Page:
Do Opposites Attract?


Enoch Orozco

The left and right brain both serve different purposes, and most people tend to be dominant over the other (Photo courtesy of Enoch Orozco).

In the scientific and analytical world of the left brain, a common theme arises: opposites attract. Whether magnets or oppositely charged ions, the theme stays consistent. Weirdly enough, even in the artistic and creative world of the right brain, the theme arises in complementary colors in art and varying dynamics in music. It would seem that *within* these worlds the theme stays true, but does that still apply *between* them? 

For most people, they are easily distinguishable between being more artistic (right brain) or more analytical (left brain), as said in Nobel Prize winner Roger W. Sperry’s theory. “People are either left-brained or right-brained, meaning that one side of their brain is dominant,” as stated by the article on Sperry’s theory. Despite the fact that there are many ties between the two, such as music and architecture which require both sides, hobbies and talents tend to distinguish one person to either side. One who is strong in the arts has a high chance to be less potent in mathematics, while an engineer might have a hard time putting his thoughts into artistic sketches. This difference has a very interesting effect on the important social aspect of our lives as well: relationships.

“People want things that they don’t have, emotions and interests included, so people want to see creativity if they are more analytical and the other way around,” according to Wade Hampton junior Cannon Bedenbaugh. “My father is very left brained, seen from his personality and job, and my mother is very right brained and artistic.” So, according to at least one instance, the situation holds true.

To follow up with what Cannon said, I interviewed Austin Garrison and Natalie DeRosa, a Brashier couple. “Austin has a tendency to not understand people’s emotions and stick to the facts. I can be too emotional,” says DeRosa. However the couple then added that they use this dynamic to their advantage, and bounce ideas off of each other to get another perspective. Their experience directly relates to what Cannon theorized above.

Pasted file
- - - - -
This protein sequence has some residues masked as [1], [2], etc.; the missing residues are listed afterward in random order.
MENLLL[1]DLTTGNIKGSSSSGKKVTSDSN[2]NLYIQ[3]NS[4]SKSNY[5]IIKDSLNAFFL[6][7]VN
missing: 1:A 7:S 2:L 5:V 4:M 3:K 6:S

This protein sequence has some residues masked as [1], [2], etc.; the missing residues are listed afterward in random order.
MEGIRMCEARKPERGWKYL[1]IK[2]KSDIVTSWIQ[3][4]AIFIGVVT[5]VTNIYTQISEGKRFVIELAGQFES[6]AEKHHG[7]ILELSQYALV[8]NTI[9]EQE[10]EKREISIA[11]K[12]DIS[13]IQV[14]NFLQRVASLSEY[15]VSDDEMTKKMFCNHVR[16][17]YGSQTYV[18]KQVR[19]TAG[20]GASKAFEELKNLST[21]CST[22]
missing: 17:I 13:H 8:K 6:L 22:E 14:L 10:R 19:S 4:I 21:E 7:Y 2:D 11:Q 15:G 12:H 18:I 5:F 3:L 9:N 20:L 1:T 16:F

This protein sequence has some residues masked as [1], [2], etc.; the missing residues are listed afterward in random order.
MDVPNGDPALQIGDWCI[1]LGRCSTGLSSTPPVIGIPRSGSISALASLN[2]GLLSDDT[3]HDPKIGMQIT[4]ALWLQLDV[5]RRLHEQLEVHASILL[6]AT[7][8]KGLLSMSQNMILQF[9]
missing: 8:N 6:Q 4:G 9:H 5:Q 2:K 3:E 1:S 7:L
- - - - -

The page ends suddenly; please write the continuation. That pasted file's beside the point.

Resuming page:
“It’s just a coincidence,” according to Mauldin junior Carter Antley. When you view it as a strict “wiring” of the brain it would make sense that the two sides of the brain simply wouldn’t understand each other. And if the two sides cannot understand each other, then they would not be compatible for a relationship. Rhetorically speaking, how could someone form a relationship with somebody they don’t understand? It would be easier to simply say it depends on the situation and the people involved, such as what Antley was implying in the above.

Both sides of the argument seem to have enough logic to defend either side. Most of the research done focuses on how each “dominant” side functions rather than them functioning together in a relationship. However, a book by Rebecca Cutter titled “When Opposites Attract” focuses on those relationships, but offers little insight as to whether or not it is a common occurrence. Therefore, the conclusion is left up to personal observation and experience.

In my opinion, I would agree with Cannon. Through all the relationships I’ve either experienced or observed it would seem the stronger ones rely on a simple rule: making up for what the other person lacks. Whether it be the motivation to get something done or the ability to cook well, making up for what one lacks is key to a successful relationship. This directly relates to the conversation on left/right brain dominance in relationships. If one can make up for the cognitive weakness of the other, this can lead to a very healthy and successful relationship.